These studies support the use of the Orton-Gillingham method, but future research using methodologically sound designs is badly needed. Two Orton-Gillingham interventions have been reported in peer-reviewed journals. Oakland et al. reported on a scientifically controlled study of the effectiveness of Alphabetic Phonics.[39,40] Their study measured word identification and comprehension ability after 350 hours of small-group treatment. There were moderate gains in word reading (standard score 72 to 82) and comprehension (13th to 22nd percentile; no standard scores were given), but the 30th percentile benchmark was not achieved. A study by Hook et al. revealed that an Orton-Gillingham approach resulted in significant gains in phonologic decoding after 6 weeks, in contrast to a group receiving FastForWord.[41]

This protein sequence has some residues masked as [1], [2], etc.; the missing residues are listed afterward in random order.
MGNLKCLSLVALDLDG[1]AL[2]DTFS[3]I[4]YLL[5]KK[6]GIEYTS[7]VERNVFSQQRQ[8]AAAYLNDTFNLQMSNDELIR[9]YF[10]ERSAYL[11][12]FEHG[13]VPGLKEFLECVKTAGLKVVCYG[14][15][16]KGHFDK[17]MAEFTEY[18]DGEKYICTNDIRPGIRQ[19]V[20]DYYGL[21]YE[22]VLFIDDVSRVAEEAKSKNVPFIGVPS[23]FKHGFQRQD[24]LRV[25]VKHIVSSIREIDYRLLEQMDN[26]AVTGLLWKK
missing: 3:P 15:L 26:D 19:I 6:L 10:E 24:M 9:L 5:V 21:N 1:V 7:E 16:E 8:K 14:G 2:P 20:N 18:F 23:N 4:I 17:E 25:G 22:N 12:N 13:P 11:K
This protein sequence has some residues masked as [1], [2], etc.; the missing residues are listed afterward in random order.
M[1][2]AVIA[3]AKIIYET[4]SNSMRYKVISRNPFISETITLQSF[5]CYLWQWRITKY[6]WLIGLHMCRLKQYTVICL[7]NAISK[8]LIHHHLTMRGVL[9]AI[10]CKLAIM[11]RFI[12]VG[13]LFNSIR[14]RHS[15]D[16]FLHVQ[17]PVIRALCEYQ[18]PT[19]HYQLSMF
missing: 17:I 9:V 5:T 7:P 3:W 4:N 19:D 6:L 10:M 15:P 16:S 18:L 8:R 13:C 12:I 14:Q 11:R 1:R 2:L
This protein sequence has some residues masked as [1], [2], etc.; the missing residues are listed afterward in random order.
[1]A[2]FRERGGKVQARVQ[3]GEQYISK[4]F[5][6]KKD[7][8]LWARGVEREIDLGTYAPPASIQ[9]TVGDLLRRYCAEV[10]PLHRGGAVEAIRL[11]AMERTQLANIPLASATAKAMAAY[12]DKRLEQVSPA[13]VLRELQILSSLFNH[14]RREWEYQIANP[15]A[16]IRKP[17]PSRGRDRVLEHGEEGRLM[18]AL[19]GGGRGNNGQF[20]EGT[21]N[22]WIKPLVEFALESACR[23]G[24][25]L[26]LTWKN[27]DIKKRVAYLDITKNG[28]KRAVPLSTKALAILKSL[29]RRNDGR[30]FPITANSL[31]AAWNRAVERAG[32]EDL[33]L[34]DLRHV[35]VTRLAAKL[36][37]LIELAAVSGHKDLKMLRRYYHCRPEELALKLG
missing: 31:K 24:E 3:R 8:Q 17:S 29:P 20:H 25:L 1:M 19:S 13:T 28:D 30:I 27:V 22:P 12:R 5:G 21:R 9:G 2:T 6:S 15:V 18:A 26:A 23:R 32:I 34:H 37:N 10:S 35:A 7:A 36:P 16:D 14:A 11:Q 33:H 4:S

The Lindamood Phoneme Sequencing program[12] has been described above and has been scientifically validated in a series of well-designed research studies.[8,11] The Phono-Graphix program also involves a systematic and explicit phonologic intervention but has less multisensory mediation.[42] It was used in the study by Simos and colleagues described above and resulted in significant behavioral and physiologic gains in the six patients who were treated.[25] However, no other scientifically controlled studies on this program have been reported. A word of caution is necessary.the Simos et al. study delivered the intervention in a one-to-one daily intensive manner using a trained teacher. However, the program was designed to be carried out by parents at home, with 1 to 2 hours per week of teacher support, making the intensity considerably less. No reliable study has validated this form of delivery. Intensity is a key ingredient to successful remediation, and the intensity needs to increase when the deficit is severe. Home programs in this day and age in families in which both parents are working are not realistic if intensity is required.